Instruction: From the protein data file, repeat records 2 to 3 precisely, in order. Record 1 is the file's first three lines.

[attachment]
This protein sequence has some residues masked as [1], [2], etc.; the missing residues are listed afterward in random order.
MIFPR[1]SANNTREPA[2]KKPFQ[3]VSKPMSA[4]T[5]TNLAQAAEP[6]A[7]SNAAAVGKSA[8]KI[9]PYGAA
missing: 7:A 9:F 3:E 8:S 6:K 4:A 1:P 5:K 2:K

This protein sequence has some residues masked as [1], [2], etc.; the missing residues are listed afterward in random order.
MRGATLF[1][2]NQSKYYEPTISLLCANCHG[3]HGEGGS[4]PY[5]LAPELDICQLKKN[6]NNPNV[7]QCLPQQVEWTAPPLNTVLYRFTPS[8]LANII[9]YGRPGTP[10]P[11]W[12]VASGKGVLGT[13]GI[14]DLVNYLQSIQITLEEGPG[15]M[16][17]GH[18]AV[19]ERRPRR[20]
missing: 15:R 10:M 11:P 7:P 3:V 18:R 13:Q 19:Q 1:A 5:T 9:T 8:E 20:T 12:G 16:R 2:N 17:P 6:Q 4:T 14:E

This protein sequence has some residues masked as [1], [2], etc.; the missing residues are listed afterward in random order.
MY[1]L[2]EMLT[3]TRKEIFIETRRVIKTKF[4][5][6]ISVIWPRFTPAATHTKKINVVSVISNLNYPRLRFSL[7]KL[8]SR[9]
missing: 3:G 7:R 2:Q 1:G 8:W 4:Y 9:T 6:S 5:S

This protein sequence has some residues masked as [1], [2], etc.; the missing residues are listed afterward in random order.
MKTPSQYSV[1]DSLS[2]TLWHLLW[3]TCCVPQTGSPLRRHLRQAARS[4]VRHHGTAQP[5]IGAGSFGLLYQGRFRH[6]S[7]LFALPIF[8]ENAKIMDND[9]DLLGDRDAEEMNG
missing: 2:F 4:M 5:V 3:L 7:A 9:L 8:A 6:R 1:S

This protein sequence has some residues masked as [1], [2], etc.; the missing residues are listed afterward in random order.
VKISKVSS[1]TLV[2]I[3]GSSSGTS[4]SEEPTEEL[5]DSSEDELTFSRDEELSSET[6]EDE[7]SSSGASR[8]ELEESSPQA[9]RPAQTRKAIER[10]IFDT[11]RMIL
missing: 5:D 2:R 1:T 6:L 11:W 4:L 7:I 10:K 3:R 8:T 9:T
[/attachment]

This protein sequence has some residues masked as [1], [2], etc.; the missing residues are listed afterward in random order.
MRGATLF[1][2]NQSKYYEPTISLLCANCHG[3]HGEGGS[4]PY[5]LAPELDICQLKKN[6]NNPNV[7]QCLPQQVEWTAPPLNTVLYRFTPS[8]LANII[9]YGRPGTP[10]P[11]W[12]VASGKGVLGT[13]GI[14]DLVNYLQSIQITLEEGPG[15]M[16][17]GH[18]AV[19]ERRPRR[20]
missing: 15:R 10:M 11:P 7:P 3:V 18:R 13:Q 19:Q 1:A 5:T 9:T 8:E 20:T 12:G 16:R 2:N 17:P 6:Q 4:T 14:E

This protein sequence has some residues masked as [1], [2], etc.; the missing residues are listed afterward in random order.
MY[1]L[2]EMLT[3]TRKEIFIETRRVIKTKF[4][5][6]ISVIWPRFTPAATHTKKINVVSVISNLNYPRLRFSL[7]KL[8]SR[9]
missing: 3:G 7:R 2:Q 1:G 8:W 4:Y 9:T 6:S 5:S